Don Zimmer brawl was low moment in my life

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Pedro Martinez never felt worse than the moment in the 2003 ALCS when he threw New York Yankees bench coach Don Zimmer to the ground during a dugout-clearing brawl.

It’s the “only blemish I would love to erase from my career,” he said in a recent interview on an episode of Bleacher Report’s “Untold Stories.”

“There hasn’t been any other moment where I felt worse in my life — I will tell you, in my life — than that moment,” Martinez said. “And that moment led to a lot more.”

In one of his most detailed tellings of the altercation, the Baseball Hall of Famer revealed he joined the brawl later than everyone else. He’d used the bathroom between the top and bottom of the fourth inning — the top of the fourth being the frame when he threw behind Yankees right fielder Karim Garcia and unlocked the chain reaction of events that led to the eventual brawl.

“When I came out, the brawl was already (happening) because I’m zipping up my pants quickly, I’m trying to get to see what’s going on,” Martinez said. “And that’s when I hear the mumbling kind of behind me. And I see Zimmer rushing towards me and I’m like, ‘What?’”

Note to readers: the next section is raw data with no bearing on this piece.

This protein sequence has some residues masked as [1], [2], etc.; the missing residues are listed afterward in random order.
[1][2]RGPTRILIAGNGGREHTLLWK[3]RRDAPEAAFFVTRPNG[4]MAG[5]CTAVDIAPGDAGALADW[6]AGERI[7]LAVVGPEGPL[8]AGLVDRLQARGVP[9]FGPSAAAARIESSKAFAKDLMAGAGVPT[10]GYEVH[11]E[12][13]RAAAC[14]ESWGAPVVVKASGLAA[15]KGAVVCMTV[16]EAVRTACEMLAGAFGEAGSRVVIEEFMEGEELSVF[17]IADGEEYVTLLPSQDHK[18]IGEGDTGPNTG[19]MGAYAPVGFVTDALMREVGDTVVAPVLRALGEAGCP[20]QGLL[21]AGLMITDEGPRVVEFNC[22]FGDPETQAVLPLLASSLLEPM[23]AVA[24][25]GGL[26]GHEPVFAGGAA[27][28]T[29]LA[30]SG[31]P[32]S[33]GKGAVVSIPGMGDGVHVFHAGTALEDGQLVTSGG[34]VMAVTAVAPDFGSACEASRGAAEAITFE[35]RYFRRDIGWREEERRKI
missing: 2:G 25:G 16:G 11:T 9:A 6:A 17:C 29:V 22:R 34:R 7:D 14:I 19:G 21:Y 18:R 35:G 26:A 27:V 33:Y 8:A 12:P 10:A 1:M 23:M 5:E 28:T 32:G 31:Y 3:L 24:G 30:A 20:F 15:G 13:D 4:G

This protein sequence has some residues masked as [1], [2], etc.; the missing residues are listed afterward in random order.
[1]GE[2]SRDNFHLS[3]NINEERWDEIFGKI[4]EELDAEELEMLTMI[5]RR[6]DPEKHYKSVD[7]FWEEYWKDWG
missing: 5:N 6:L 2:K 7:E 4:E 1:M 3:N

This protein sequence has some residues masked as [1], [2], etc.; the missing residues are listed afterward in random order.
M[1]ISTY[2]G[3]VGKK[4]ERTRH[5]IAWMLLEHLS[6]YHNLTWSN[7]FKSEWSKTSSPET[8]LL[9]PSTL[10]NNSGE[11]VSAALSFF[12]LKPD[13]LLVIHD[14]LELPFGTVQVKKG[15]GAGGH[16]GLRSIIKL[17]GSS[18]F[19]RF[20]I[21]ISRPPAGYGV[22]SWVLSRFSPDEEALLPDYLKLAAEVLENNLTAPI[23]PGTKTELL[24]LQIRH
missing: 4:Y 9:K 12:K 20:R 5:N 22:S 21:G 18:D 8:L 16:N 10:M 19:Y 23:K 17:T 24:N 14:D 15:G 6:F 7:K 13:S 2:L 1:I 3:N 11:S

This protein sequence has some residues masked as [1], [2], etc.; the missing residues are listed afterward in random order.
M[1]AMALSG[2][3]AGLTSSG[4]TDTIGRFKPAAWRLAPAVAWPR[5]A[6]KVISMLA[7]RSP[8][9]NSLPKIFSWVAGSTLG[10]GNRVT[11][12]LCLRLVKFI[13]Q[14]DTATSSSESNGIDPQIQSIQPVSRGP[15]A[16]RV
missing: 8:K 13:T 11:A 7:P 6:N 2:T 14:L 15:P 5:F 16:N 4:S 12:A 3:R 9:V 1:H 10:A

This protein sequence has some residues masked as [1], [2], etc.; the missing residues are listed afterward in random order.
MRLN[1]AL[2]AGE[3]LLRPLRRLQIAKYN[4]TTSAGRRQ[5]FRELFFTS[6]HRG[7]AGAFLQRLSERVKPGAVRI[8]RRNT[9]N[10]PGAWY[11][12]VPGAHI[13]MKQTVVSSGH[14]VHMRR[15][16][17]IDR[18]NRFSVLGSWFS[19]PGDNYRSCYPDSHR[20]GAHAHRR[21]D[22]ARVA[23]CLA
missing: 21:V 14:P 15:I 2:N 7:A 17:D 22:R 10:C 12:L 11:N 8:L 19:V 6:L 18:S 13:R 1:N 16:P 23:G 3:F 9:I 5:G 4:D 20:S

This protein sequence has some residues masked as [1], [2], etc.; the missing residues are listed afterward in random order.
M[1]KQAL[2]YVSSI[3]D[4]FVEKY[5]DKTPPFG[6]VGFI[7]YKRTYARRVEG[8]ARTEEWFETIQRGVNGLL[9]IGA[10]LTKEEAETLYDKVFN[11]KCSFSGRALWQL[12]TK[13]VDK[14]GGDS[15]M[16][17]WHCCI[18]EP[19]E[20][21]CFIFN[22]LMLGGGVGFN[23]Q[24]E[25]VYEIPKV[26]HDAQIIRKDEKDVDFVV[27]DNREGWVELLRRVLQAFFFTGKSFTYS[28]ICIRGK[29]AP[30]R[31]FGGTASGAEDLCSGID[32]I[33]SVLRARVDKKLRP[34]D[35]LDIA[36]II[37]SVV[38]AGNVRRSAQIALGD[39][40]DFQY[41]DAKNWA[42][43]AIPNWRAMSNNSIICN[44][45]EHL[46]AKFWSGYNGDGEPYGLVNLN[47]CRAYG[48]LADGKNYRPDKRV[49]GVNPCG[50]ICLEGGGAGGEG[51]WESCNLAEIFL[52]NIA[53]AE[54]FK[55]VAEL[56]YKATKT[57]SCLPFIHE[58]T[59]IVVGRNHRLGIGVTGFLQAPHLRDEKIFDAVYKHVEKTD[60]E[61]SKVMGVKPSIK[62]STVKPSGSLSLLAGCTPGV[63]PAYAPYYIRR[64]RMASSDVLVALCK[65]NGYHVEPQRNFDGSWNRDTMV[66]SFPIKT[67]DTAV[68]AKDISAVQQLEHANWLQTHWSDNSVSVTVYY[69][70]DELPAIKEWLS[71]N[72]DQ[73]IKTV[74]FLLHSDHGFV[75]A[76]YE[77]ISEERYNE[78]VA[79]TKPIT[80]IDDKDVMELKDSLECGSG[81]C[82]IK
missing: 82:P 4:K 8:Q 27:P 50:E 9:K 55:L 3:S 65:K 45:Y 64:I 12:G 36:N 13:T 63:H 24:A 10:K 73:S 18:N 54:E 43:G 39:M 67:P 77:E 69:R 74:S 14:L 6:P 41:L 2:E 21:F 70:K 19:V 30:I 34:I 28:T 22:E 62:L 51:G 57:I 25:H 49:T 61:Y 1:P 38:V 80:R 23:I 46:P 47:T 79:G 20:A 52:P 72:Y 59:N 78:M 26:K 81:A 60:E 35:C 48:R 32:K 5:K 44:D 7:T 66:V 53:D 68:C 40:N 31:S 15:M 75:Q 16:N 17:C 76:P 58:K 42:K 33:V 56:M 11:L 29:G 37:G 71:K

Yankees bench coach Don Zimmer is thrown to the ground by Boston starter Pedro Martinez
Pedro Martinez’s altercation with Don Zimmer raised tensions between the Red Sox and Yankees even higher.
Chris Faytok

When Zimmer reached Martinez, the longtime Yankees coach told Martinez words that he said he “didn’t expect” from Zimmer. Martinez then added that when Zimmer tried to “jab” at him, he “pulled it” and that’s what caused Zimmer to end up on the ground.

From Martinez’s perspective, he threw the ball behind Garcia because he was dragging, tired and aching. He tried to throw a fastball high and inside, but it ended up diverting behind Garcia instead of finishing where it was supposed to. That led to Garcia trying to take Boston’s second baseman out during a double-play attempt.

‘What are you thinking?” Martinez said he told Garcia after the double-play sequence. “This is a 3-2 game … who wants to hit you? You crazy? Clean it up.’”

Martinez finished the inning, but the benches cleared once the Red Sox started their next round of at-bats and Roger Clemens threw at Manny Ramirez.

Eighteen years later, Boston opens its ALCS on Friday night against the Houston Astros, the organization’s sixth championship series appearance since the one in 2003 that grew to define the rivalry between the Red Sox and Yankees — with the brawl and the extension of Boston’s World Series drought that it ultimately snapped the following season.

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